Jeffrey LewisActivists Breach Security at Kleine Brogel

Holy crap.

If you watch this video on YouTube it is very clear that a group of Belgian peace activists not only got inside the wire at Kleine-Brogel Airbase — where some US nuclear weapons may be stored — but they also got into the area where the hardened shelters are located (within the shelters are aircraft and WS3 storage vaults with US B61 nuclear gravity bombs.)

Between the Youtube video, a pair of stories on the Der Standard and Neusblad websites, their Facebook page and website, and Google Earth, it is pretty easy to recreate their path. (Hans K came to the same conclusion.)

Here are some images, with annotations linked to the time stamps in the video.

It looks like the activists approached Kleine-Brogel from the farms to the south of the airbase. Indeed, another group hopped the fence in November 2009. Apparently, they planned to go out on the runway and get arrested just like the previous group in November 2009. But, according to the group’s website “to their surprise, they were able to walk for over an hour on the runway.” (One of the press reports suggests it was forty minutes.)

The base is surrounded by signs indicating that the area is patrolled by guard dogs, but Milou was nowhere to be found.

Eventually, they noticed an open gate to the area where US nuclear weapons are believed to be stored. Belgian peace groups had previously identified the area based on a map handed out an airshow. (As you can see from their website, they had very good maps.)

It looks like this was a side gate — apparently it had been left open to keep from freezing shut — so the activists were able to enter the secure area and approach one of the hardened aircraft shelters from the rear. If you could get inside, it would look something like this.

Well, I suspect the vault (with the bomb) would be in the floor.

The activists defaced the shelter with stickers and then emerged onto the concrete plaza in the center of the area.

They then walked the length of the plaza — having traversed both the width of the base, and now the width of the secure area for nuclear weapons — when security force finally showed up.

The “security force” appears to comprise one moderately annoyed-looking Belgian guy with a rifle. (Which RAJ47 observes is unloaded.) The effect would only be more comedic if he had some powdered sugar on his face and maybe a little bit of waffle stuck to his uniform.

How The [REDACTED] Did This Happen?

The reality is that significant shortcomings exists in the security of European airbases where US nuclear weapons are stored. That was made absolutely clear to me on my visit to SHAPE — and it was reported in the 2008 Air Force Blue Ribbon Review. Host-nations are supposed to provide security but they often cut corners. This is basically confirmed by the Belgian commander of the base, who explained that he just doesn’t have enough security forces:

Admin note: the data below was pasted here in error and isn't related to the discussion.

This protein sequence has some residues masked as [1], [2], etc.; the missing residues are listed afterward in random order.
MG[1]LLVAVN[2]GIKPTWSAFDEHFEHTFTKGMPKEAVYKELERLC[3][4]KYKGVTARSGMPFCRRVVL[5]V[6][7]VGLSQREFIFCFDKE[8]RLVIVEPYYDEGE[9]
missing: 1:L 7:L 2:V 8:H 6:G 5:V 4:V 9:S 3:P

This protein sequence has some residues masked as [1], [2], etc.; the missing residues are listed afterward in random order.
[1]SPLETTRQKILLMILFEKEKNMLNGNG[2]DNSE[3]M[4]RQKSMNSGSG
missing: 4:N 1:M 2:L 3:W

Onze luchtmachtbasis is in totaliteit 450 hectare groot. Een derde is bosgebied waarin ik me drie weken kan bevinden zonder te worden gezien. Vandaar dat we onze bewaking, gelet op onze getalsterkte, concentreren op enkele gevoelige zones.

That works out to, more or less, “Our airbase is 450 hectares in size. A third is wooded areas in which I could stay perfectly well for three weeks without being seen. That is why we concentrate our surveillance on a few sensitive zones where there are aircraft and equipment.” (The translation is by the Open Source Center.)

Mort Halperin tells a funny story about when, in the late 1990s, then-German Foreign Minister Joschka Fischer called on NATO to adopt a policy of no-first use, widely seen at the time as the beginning of a discussion about withdrawal of nuclear weapons from Germany. Mort, then serving in the Clinton Administration, told a colleague that the German government had opened the door to the removal of US forward-deployed nuclear weapons. His colleague retorted: “You are not talking to the real German government.”

What Mort’s colleague meant was that there is — and has been for many years — a gap between Europe’s public, represented by elected leaders, and the so-called “real” governments — the national security bureaucracies in NATO and the European allies. So while NATO and European defense ministries make the case privately that forward-based nuclear weapons are politically and militarily essential to NATO, European political leaders have declined to make that case to their constituents for the money to modernize either aircraft or to keep up security.

What Should We Do?

As excuses go “It’s a big, wooded base and I don’t have that many troops” doesn’t cut it. In fact, when we are talking about nuclear weapons, it frankly sucks. When it comes to securing nuclear weapons, the United States Air Force has standards for both denial and recapture. If the Belgians and other NATO members won’t provide the forces and equipment necessary to meet both standards, then it is time to put the weapons on a US airbase.